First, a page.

Hold Close Brothers Group (CBG) Tight

2 mins. to read
Hold Close Brothers Group (CBG) Tight

Hold Close Brothers Group (CBG) Tight

Close Brothers Group (CGB) has just delivered its statement of results for the year to 31st July 2015. They were a gratifying and polite response to my judgement last June that the shares offered decent value, prospects and income.

Overall, group operating profit increased by 16% to £224.9 million and basic earnings per share rose 19% from 101p a share the previous year to 120.5p for the year to 31st July 2015. The annual dividend per share pay out was raised 9% to 53.5p.

This financial services business based in the City is a traditional mix of banking, market making and fund management. The biggest of these is banking, the operating profits of which, at a reported £208.7, represented 83% of the combined operating profit generated by all three businesses; that is to say £208.7 out of a total of £251 million. The excellent group results were driven by the above average performance of the banking business over the period. There, operating profit increased 15%.

The banking business is both niche and conservative in its business model. That is to say, its lending is predominantly short term and secured and spread over a range of industrial sectors. It includes loans to small and medium sized businesses and car finance. The bank’s capital ratio of 13.7% Tier I looks OK but not outstanding against bigger banks as I seem to recall it being a year or so ago.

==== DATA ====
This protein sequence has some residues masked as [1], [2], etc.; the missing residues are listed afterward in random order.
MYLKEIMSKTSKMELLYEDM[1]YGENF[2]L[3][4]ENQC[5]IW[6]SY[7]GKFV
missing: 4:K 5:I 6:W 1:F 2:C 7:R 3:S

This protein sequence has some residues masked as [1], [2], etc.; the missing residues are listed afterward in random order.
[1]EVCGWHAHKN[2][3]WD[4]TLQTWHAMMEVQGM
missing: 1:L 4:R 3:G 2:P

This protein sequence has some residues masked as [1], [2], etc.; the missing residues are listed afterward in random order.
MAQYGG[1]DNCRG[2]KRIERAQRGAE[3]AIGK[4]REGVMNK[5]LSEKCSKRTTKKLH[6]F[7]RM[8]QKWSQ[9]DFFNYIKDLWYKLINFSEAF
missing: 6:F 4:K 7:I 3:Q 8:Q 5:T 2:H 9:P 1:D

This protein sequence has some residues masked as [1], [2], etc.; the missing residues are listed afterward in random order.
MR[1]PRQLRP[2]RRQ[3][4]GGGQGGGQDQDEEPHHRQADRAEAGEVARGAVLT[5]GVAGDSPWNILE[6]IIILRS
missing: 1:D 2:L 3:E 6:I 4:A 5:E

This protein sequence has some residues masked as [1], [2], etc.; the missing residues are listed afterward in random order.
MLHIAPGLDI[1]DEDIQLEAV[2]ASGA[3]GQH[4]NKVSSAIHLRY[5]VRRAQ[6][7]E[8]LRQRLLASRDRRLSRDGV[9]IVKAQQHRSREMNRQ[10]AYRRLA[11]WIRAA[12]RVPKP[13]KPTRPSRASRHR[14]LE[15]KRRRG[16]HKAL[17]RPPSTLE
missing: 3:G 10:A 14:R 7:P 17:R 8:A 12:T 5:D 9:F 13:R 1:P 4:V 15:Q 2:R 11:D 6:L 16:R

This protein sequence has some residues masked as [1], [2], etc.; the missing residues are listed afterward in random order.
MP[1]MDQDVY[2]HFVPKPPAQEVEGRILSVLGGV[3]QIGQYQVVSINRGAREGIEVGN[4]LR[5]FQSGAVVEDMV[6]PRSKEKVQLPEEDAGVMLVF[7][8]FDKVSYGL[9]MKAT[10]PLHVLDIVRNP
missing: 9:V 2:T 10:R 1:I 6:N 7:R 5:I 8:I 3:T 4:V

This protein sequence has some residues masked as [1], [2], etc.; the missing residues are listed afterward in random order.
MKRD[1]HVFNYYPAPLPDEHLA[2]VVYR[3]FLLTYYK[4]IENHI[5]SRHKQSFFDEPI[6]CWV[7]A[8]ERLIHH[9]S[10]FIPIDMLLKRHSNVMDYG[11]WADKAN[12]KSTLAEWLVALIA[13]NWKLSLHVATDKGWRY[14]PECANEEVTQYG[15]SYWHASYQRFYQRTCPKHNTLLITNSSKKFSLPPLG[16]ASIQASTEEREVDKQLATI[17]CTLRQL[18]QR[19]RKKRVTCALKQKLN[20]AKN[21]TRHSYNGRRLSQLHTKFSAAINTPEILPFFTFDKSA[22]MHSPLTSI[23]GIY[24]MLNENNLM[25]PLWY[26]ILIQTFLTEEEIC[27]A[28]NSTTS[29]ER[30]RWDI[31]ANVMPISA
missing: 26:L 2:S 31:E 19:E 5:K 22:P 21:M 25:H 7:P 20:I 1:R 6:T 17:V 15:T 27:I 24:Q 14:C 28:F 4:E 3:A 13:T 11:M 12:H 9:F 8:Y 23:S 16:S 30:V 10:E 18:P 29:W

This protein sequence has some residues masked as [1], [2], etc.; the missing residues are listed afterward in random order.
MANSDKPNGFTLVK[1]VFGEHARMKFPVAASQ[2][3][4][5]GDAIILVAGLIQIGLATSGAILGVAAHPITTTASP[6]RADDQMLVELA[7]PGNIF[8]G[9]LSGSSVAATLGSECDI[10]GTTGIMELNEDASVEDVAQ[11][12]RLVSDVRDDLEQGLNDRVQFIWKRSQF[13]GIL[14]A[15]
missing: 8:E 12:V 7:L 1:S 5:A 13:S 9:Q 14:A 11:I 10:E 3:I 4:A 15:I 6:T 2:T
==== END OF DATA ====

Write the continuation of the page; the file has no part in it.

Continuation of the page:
The asset management operation saw funds under management increase by 11%, a result that seems in part due to an internal organisation which meant that Asset Management operating profitability surged by 80% from £9.9 million to £17.8 million.

The Winterflood market making business saw its operating profit down 8% as a result of challenging conditions in its segment of the equity market. Jobbing shares is obviously easier when prices are trending higher.

It is my conclusion that Close Brothers have had several years of banking progress that was in part founded on the reluctance of the bigger banks to lend as they continued to sort out their balance sheets for regulatory purposes as well as keeping up with the cash and capital outflow prompted by massive fines for dishonest and questionable activities by their staff. That looks much less of an advantage now.

Moreover, there are also new entrants to the UK banking market. In consequence, the story of top line driven progress may be harder to sustain as it has been over the last few years. Because that is likely to be as a result of more competition, I suggest that it may also mean less generous operating margins. The top line increase last year was near 10%, following a rise of 8% the year before and 11% the year before that.

Nevertheless, the market consensus still estimates a near 7% increase in this year’s top line forecast. On the assumption that Close Brothers Group produces the 127p of estimated earnings, then they are selling on a forward estimated price to earnings ratio of near 12 times – that is twice the estimated growth in earnings per share this year at 6%. The estimated market consensus dividend yield is 3.9%.

It is my impression that these shares are still a hold but not ones to chase from this level even if the estimated dividend yield remains very useful at 3.9%.

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